Invest in gender equality to reduce climate change impacts on world’s poorest

We need a significant boost in investments to close the gender gap otherwise rural communities will never bounce back from the impacts of climate change, warned Gilbert F. Houngbo, the President of the International Fund for Agricultural Development (IFAD).

A body of research gathered over the last decade shows that rural women are more vulnerable to the effects of climate change and more likely to die as a result of natural disasters than men. This, in turn, deepens gender inequalities, creating a vicious circle.

“As long as gender inequality continues, climate change will ravage rural communities. They will only become more resilient to unpredictable weather if women are empowered to make decisions and access the resources they need to adapt to climate change,” said Houngbo on the occasion of the International Day of Rural Women. “The international community needs to step up its funding and commitment to tackling this.”

Agriculture, the sector in which rural women overwhelmingly work, is hardest hit by the effects of climate change. Women make up the majority of the world’s poor, and are disproportionately dependent on scarce natural resources, leaving them particularly vulnerable to weather changes and natural disasters.

A 2016 UN study revealed that 80 percent of people displaced by climate change were women. Other studies have shown that catastrophic events result in more women being killed than men. In countries with more socioeconomic gender equality, this disparity is significantly reduced.

While women represent almost half of the global agricultural workforce, they do not get a fair share of the assets, resources and services needed to earn a decent living nor adapt to climate change. They have less access than men to land, finances, agricultural inputs, training and technologies to help them manage climate-related shocks. Very often their decision-making power in their communities and families is very limited, which means that they are not involved in the decisions about responses to climate change.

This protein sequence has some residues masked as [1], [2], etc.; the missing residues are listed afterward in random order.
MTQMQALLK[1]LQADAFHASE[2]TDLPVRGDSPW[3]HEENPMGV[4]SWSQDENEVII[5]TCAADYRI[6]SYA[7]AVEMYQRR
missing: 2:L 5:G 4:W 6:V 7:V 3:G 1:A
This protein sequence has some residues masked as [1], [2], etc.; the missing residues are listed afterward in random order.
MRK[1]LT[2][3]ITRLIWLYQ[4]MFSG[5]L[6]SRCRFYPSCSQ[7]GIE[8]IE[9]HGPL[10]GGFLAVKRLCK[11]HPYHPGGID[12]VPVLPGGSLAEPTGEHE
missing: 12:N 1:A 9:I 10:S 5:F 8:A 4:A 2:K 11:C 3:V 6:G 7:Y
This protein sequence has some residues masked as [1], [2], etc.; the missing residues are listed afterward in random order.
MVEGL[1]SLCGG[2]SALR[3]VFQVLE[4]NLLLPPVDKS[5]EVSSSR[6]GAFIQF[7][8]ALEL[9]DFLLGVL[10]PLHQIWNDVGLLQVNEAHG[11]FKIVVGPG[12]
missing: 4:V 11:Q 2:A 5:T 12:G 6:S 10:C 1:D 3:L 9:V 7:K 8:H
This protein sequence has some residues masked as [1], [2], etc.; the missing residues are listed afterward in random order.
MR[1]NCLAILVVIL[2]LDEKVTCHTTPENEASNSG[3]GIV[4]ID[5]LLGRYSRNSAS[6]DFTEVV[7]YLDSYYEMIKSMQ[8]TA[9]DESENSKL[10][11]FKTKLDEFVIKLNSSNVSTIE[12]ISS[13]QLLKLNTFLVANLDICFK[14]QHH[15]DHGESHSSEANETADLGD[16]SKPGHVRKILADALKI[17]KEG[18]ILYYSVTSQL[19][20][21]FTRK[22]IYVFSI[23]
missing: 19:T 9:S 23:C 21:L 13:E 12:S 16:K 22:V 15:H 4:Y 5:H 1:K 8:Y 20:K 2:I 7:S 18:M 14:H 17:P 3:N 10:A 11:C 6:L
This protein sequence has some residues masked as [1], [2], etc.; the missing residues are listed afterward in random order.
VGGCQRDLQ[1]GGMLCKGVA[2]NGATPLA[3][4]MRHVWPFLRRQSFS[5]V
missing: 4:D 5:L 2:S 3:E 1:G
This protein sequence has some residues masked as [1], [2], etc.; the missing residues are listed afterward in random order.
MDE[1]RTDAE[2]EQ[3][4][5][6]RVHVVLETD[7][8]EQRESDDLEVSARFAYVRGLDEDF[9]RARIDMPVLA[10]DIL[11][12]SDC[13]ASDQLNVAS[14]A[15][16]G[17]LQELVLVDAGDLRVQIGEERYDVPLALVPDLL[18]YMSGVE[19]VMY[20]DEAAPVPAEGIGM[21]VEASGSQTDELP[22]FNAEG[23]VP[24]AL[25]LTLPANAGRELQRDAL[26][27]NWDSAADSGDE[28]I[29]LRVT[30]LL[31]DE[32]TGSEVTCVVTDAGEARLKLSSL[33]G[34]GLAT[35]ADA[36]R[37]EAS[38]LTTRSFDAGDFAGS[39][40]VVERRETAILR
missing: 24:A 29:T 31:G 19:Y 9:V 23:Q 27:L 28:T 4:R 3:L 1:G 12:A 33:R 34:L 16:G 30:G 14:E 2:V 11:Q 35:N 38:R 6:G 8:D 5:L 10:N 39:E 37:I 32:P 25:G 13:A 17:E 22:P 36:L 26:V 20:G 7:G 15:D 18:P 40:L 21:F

“Women are the bedrock of rural communities. They tend to respond to challenges with innovativeness and resourcefulness to ensure the well-being of their families, and they can play a vital role in managing climate risks,” said Houngbo.

IFAD integrates gender empowerment into its projects and programme to increase the resilience of rural communities and limit the impact of climate-related shocks.

One of its successful approaches is a unique methodology called the Gender Action Learning System which uses visual materials to help women and men think about their current life situations and plan their future. This has significantly transformed communities and improved gender relations within the family. IFAD is incorporating climate change issues into this approach so that women and men jointly identify challenges and solutions to increase their adaptive capacities.

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